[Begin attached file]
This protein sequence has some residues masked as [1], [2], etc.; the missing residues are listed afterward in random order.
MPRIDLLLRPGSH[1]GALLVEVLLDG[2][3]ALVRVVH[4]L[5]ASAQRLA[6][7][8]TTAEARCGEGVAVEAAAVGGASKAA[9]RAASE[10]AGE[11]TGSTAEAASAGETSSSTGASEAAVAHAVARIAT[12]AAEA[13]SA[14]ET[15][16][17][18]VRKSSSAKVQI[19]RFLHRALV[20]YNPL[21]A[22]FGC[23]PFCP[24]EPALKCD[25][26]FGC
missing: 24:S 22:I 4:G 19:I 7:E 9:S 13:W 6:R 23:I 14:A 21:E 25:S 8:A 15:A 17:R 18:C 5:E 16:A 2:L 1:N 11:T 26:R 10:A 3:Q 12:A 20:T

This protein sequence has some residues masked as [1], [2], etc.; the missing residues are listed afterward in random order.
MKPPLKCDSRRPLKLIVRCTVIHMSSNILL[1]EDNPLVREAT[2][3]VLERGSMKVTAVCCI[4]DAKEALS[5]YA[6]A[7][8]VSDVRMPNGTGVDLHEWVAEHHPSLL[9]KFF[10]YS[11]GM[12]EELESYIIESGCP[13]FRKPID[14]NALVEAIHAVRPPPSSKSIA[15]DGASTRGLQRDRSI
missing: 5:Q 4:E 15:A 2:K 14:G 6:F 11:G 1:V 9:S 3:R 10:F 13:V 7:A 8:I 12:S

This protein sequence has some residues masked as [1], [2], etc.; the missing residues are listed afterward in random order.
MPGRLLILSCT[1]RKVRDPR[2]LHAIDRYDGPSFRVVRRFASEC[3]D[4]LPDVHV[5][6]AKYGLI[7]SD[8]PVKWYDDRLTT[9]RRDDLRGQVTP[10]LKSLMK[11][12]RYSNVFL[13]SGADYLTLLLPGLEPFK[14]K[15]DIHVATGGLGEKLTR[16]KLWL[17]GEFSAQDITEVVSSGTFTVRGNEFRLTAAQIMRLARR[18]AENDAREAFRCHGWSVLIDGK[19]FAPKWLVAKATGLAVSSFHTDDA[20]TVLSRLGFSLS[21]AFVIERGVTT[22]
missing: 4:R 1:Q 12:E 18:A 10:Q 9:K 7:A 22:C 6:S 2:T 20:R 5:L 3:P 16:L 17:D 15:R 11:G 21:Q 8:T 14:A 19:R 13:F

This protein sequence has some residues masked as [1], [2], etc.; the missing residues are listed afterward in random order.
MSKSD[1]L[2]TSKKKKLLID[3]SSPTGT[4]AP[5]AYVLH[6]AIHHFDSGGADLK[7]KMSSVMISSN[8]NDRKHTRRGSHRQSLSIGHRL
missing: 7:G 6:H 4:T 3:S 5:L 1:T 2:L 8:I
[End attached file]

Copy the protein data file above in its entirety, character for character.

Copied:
This protein sequence has some residues masked as [1], [2], etc.; the missing residues are listed afterward in random order.
MPRIDLLLRPGSH[1]GALLVEVLLDG[2][3]ALVRVVH[4]L[5]ASAQRLA[6][7][8]TTAEARCGEGVAVEAAAVGGASKAA[9]RAASE[10]AGE[11]TGSTAEAASAGETSSSTGASEAAVAHAVARIAT[12]AAEA[13]SA[14]ET[15][16][17][18]VRKSSSAKVQI[19]RFLHRALV[20]YNPL[21]A[22]FGC[23]PFCP[24]EPALKCD[25][26]FGC
missing: 24:S 22:I 4:G 19:I 7:E 9:S 13:W 6:R 23:I 14:A 21:E 25:S 8:A 15:A 17:R 18:C 5:E 16:A 2:L 1:N 11:T 26:R 10:A 3:Q 12:A 20:T

This protein sequence has some residues masked as [1], [2], etc.; the missing residues are listed afterward in random order.
MKPPLKCDSRRPLKLIVRCTVIHMSSNILL[1]EDNPLVREAT[2][3]VLERGSMKVTAVCCI[4]DAKEALS[5]YA[6]A[7][8]VSDVRMPNGTGVDLHEWVAEHHPSLL[9]KFF[10]YS[11]GM[12]EELESYIIESGCP[13]FRKPID[14]NALVEAIHAVRPPPSSKSIA[15]DGASTRGLQRDRSI
missing: 5:Q 4:E 15:A 2:K 14:G 6:F 11:G 1:V 9:S 3:R 10:F 13:V 7:A 8:I 12:S

This protein sequence has some residues masked as [1], [2], etc.; the missing residues are listed afterward in random order.
MPGRLLILSCT[1]RKVRDPR[2]LHAIDRYDGPSFRVVRRFASEC[3]D[4]LPDVHV[5][6]AKYGLI[7]SD[8]PVKWYDDRLTT[9]RRDDLRGQVTP[10]LKSLMK[11][12]RYSNVFL[13]SGADYLTLLLPGLEPFK[14]K[15]DIHVATGGLGEKLTR[16]KLWL[17]GEFSAQDITEVVSSGTFTVRGNEFRLTAAQIMRLARR[18]AENDAREAFRCHGWSVLIDGK[19]FAPKWLVAKATGLAVSSFHTDDA[20]TVLSRLGFSLS[21]AFVIERGVTT[22]
missing: 4:R 1:Q 12:E 18:A 10:Q 9:K 7:A 22:C 6:S 2:T 20:R 5:L 3:P 16:L 17:D 15:R 11:G 21:Q 8:T 14:A 19:R 13:F

This protein sequence has some residues masked as [1], [2], etc.; the missing residues are listed afterward in random order.
MSKSD[1]L[2]TSKKKKLLID[3]SSPTGT[4]AP[5]AYVLH[6]AIHHFDSGGADLK[7]KMSSVMISSN[8]NDRKHTRRGSHRQSLSIGHRL
missing: 7:G 6:H 4:T 3:S 5:L 1:T 2:L 8:I